ST. PETERSBURG — Neither side particularly wants to be in a hotel room today, arguing over how much pitcher Jeff Niemann should be worth to the Rays this season.
But the lack of an agreement by the Jan. 17 filing deadline led them here, and for three hours reps for both will make their cases — at times pointedly — before a three-arbiter panel which will decide between the Rays' $2.75 million offer and Niemann's $3.2 million request. A decision is expected Friday.
"Going to a hearing is definitely a sub-optimal outcome for both sides,'' Rays executive VP Andrew Friedman said. "That being said, the process is in place for the rare instances where both sides have a philosophical disagreement on a player's salary.''
Niemann, 28, went 11-7, 4.06 in 23 games last season, spending six weeks on the disabled list with a back strain. Niemann's pay scale has been a little unusual as he signed a five-year, $5.2 million major-league contract after the 2004 draft that paid him $1.29 million in 2009, and his salary was cut the next two seasons, to $1.032 million in 2010 and to $903,000 in 2011.
The Rays — who are 5-0 overall in arbitration (the majors' only undefeated team) and 4-0 in the Friedman regime — will be represented by general counsel/senior vice president John Higgins and the Proskauer Rose law firm. Niemann is expected to join his agents, the Hendricks brothers.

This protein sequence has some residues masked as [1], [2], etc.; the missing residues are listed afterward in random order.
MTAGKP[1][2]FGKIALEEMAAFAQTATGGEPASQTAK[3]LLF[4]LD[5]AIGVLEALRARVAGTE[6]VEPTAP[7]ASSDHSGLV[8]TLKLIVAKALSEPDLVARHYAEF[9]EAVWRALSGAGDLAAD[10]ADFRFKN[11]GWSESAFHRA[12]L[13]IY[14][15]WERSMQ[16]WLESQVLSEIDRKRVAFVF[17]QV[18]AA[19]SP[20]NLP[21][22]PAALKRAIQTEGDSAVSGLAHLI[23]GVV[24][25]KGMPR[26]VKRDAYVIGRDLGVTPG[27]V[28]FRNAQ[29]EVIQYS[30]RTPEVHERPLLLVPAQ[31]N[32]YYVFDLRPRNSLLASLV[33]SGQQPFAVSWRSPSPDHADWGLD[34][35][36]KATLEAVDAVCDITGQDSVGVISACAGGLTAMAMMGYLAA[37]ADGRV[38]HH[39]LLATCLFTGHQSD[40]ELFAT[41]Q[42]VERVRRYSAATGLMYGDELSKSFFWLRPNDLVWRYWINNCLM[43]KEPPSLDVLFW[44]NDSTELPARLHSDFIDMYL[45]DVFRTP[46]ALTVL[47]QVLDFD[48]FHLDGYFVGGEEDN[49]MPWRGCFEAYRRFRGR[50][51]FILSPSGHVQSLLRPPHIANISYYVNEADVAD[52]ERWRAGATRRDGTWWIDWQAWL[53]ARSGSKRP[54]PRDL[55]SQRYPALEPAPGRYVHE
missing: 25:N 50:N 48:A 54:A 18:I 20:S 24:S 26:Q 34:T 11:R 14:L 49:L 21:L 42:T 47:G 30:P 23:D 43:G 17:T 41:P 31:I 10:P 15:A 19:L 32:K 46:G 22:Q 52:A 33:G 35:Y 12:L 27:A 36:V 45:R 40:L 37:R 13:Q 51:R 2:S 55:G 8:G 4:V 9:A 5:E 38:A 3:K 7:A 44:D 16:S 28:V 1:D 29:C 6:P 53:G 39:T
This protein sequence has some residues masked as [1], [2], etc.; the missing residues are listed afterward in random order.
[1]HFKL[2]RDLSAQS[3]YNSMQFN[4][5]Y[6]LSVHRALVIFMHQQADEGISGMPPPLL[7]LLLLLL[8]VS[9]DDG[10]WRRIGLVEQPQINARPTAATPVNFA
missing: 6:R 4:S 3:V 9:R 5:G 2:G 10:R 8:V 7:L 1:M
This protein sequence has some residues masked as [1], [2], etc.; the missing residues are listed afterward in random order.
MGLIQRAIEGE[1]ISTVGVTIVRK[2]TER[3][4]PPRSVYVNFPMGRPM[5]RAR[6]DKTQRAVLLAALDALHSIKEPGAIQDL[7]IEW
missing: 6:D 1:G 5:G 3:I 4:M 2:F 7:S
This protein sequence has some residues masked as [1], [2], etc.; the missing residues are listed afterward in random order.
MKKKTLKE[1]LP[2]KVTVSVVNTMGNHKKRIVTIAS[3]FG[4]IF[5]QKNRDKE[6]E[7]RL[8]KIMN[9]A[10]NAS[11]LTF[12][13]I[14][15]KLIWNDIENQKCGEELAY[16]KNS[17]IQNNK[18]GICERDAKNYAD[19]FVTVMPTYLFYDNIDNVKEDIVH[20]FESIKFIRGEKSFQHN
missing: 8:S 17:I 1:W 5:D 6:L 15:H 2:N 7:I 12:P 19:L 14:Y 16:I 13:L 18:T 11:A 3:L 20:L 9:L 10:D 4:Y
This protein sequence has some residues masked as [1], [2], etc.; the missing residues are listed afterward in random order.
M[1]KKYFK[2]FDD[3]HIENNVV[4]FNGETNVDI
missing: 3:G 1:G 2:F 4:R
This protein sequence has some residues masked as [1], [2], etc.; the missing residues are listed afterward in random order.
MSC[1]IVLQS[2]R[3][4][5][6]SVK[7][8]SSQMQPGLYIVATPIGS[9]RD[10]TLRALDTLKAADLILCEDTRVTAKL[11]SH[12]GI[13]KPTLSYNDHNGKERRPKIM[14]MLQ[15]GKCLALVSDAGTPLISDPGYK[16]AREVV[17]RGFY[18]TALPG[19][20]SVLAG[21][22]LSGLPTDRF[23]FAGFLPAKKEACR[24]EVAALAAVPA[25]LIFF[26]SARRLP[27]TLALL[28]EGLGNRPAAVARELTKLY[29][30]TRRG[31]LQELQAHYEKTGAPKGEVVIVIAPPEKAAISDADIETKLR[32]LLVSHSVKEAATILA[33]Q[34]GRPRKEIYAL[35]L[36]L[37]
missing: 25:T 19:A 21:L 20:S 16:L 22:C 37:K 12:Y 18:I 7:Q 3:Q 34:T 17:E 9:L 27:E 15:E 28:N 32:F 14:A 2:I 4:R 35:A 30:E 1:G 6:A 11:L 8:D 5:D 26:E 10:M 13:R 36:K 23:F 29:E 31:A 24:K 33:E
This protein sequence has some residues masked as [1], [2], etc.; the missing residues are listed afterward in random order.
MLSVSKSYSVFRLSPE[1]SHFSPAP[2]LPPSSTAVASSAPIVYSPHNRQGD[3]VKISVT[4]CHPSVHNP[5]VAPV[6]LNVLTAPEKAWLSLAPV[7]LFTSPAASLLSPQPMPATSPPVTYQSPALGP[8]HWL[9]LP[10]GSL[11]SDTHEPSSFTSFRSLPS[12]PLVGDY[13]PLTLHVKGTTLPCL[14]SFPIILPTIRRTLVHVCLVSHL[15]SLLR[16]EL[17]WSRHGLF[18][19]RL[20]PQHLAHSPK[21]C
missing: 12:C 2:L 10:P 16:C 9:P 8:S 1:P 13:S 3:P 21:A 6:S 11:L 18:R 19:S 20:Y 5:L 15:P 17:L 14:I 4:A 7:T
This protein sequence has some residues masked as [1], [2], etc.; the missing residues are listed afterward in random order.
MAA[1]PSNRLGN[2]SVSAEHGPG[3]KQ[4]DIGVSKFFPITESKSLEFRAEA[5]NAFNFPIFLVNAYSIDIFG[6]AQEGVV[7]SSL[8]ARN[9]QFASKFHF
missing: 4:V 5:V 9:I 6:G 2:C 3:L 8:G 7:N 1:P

• First baseman Dan Johnson, who added to his resume of dramatic hits with a two-strike, two-out ninth-inning homer that tied Game 162 last season, signed a minor-league deal with the White Sox.
Johnson, 32, said he looks back fondly on his time with the Rays — they made the playoffs in each of his three seasons — and said "there's no bitterness at all" about not being re-signed. "The memories are irreplaceable," he said.
Johnson, happy to be healthy after a rough 2011, will compete for a bench spot behind first baseman Paul Konerko and DH Adam Dunn: "My hope is just to be able to stay healthy and go out and prove myself again and work my way back into a relevant role.''
• Right-hander Juan Cruz, who was 5-0, 3.88 in 56 games last season, signed a minor-league deal with the Pirates.
Around the majors
NO CHARGES: Dodgers first baseman James Loney won't face criminal charges resulting from a Nov. 14 traffic accident in which he was briefly detained on suspicion of DUI, a spokesman for the Los Angeles City Attorney's Office confirmed. All of Loney's toxicology tests came back negative.
BLUE JAYS: Right-handed reliever Francisco Cordero, 36, finalized a $4.5 million, one-year deal.
MARINERS: Infielder Carlos Guillen, 36, who played for Seattle from 1998-2003, agreed to a minor-league deal.
NATIONALS: Right-handed reliever Chad Durbin, 34, agreed to a minor-league deal.
PADRES: Right-hander Micah Owings, 29, agreed to a minor-league deal.
Information from Times wires was used in this report. Marc Topkin can be reached at firstname.lastname@example.org.